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Successful launch of Mayange's cassava flour plant

All were anxiously expecting it: the farmers in order to sell off their harvest, the community to buy good quality products, and the Millennium Villages Project (MVP) team to kick-start this income generating venture. On November 10, the cassava flour processing plant started production in Mayange, Rwanda. Less than two months later, it's already a success.

Until then, farmers in the region were selling their cassava fresh to traders and buying the flour they use as staple food from the market at a hiked price. The establishment of the plant means that they will increase their income by trading a refined product instead of crude roots and they will buy the flour directly from the plant. The recent bumper harvests also mean that farmers might be able to produce enough flour to sell to neighboring Burundi, just as they did with their fresh produce.
The plant is operated by the coop which was set up in July 2007 and counts to date more than 400 members. To manage production operations, the coop has hired a full-time staff, including a technician and an accountant, at a total monthly cost of 140,000 Rwandan francs (247 US dollars).
‘Our flour is better quality than the one usually sold locally,' says Jean Damascene Hategekimana, plant manager and technician. ‘Even diabetics, who can't consume the flour currently available, can use ours'. The flour quality depends highly on the production process, mainly the soaking and pressing stages. Soaking removes cyanide and pressing gets rid of starch which raises blood sugar in individuals with diabetes.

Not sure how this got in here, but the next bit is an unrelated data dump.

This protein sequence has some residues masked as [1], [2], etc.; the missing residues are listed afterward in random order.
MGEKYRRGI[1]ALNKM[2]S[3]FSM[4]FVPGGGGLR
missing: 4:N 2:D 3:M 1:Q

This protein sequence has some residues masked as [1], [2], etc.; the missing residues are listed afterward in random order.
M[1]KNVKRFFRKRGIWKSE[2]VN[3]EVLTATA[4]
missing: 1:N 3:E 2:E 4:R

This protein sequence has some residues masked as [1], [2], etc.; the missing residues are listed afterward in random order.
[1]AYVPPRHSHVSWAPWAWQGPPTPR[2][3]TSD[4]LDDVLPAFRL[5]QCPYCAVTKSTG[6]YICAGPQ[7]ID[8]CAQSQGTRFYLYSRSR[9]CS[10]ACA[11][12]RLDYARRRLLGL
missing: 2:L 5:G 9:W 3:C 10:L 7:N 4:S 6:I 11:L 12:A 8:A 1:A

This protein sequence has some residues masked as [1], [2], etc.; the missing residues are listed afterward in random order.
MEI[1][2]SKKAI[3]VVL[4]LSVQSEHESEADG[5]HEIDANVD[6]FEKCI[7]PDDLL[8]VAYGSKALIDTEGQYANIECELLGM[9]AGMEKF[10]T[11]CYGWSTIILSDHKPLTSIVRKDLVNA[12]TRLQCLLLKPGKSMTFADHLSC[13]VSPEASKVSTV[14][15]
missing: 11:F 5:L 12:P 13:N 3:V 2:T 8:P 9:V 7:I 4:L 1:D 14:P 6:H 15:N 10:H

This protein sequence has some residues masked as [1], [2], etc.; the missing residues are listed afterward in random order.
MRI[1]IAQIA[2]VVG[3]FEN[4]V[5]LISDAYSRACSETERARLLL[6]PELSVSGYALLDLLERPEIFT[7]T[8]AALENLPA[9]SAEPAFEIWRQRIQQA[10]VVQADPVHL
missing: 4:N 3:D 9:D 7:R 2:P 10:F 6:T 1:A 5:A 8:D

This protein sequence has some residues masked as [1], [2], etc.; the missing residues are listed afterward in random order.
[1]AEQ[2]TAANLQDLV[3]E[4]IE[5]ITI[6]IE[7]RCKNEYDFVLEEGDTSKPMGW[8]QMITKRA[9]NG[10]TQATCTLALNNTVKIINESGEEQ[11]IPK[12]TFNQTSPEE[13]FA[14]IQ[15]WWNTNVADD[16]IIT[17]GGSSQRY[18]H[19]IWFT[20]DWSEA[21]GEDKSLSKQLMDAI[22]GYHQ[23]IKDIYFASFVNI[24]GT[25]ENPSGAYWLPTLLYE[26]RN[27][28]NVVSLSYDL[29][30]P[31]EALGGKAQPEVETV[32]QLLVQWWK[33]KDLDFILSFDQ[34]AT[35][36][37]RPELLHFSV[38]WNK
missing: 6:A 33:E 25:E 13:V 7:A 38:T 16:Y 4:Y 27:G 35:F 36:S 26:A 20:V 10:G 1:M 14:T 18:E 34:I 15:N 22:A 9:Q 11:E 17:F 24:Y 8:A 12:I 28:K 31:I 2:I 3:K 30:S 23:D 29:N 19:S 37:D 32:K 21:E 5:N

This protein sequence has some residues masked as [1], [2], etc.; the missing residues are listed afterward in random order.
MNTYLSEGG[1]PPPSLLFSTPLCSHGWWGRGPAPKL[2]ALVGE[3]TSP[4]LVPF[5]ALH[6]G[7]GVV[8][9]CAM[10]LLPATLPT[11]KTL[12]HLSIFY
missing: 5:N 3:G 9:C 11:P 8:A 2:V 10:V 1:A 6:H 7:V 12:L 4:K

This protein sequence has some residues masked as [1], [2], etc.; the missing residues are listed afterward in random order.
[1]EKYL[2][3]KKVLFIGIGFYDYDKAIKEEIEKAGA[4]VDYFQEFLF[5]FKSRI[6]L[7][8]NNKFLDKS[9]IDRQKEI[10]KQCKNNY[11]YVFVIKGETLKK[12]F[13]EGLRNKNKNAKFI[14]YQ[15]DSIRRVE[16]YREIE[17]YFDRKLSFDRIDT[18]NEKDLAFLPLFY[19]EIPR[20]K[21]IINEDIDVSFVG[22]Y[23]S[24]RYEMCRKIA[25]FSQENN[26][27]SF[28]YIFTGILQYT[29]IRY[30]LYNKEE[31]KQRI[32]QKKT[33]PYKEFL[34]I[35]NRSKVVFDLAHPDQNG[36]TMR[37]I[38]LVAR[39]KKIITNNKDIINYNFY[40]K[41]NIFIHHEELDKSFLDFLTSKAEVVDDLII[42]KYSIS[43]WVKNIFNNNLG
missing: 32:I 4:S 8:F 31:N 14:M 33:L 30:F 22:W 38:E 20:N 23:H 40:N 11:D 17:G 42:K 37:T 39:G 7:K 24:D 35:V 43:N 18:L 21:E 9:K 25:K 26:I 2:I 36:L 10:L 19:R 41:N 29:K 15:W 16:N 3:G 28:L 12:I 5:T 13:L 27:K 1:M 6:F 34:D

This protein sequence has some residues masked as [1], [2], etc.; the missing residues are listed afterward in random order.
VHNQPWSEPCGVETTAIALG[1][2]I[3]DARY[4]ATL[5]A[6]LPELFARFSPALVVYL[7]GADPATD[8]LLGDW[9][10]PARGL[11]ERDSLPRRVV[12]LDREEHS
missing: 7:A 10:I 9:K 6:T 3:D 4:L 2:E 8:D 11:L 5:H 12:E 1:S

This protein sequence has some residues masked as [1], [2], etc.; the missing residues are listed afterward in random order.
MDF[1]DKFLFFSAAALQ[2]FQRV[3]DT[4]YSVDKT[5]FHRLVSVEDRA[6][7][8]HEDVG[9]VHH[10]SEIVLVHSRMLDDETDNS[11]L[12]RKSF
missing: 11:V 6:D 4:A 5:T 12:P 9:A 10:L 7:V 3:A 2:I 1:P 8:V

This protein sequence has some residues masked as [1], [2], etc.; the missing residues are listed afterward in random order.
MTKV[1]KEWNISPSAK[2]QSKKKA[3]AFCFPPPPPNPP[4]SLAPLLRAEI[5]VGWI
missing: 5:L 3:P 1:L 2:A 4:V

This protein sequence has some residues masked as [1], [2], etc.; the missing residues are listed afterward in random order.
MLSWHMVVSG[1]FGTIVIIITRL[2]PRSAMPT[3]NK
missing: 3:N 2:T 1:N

The first day's production began with one ton of fresh cassava which was brought in by coop members from the 6 ha land they jointly cultivate. After the 4 step process – soaking, pressing, drying, and grinding – they ended up with 280 kg of good quality flour.

Ever since, this process is repeated twice a week, with a target of increasing the fresh cassava input to 3 tons each time, instead of one ton. Fresh roots are bought from coop members as well as other local farmers.

‘We are really glad to be able to sell our harvest here,' says Jean Nyamurangwa, a farmer who will get 85,000 Rfw ($150) for 1.7 tons of fresh cassava he drops at the plant, instead of having to sell it to several different traders.
The flour produced is sold at a price of 300 Rwandan francs (52 cents) per kg, which is another reason behind its success. ‘Consumers as well as traders can afford it, when we know that the market price in Nyamata (the closest town to Mayange) is 350 Rwf per kg,' adds Mr. Hategekimana. Not only is flour bought by Mayange villagers and the MVP staff, but orders have been coming in from Kigali.
The plant is also attracting seasonal workers, mostly women and young people, who peel the fresh root for a wage.
Ernestine Mukashyaka, 16, just finished primary school and for financial reasons won't be able to pursue her studies right now. ‘I'm very lucky to find a job that allows me to buy decent clothes and maybe, later on, have my own small business,' she says, while crouching over a small mound of cassava. Peeling 300 kg of fresh root will earn her 750 Rfw per day ($1.30).

The MVP invested $70,000 in the plant. The coop will pay this back over a six-year period to the Mayange community development fund which will in turn invest funds in new community based enterprises. Celestin Ndahayo, the president of the coop, has high hopes for the plant. ‘We want to mobilize more farmers and encourage them to shift from traditional cassava handling to modern flour production,' he states. The aim is to buy fresh cassava from those farmers and then sell them the good quality flour.

Aloys Hakizimana is an Agriculture Technician for the Mayange MVP. He is based in Mayange, Rwanda.

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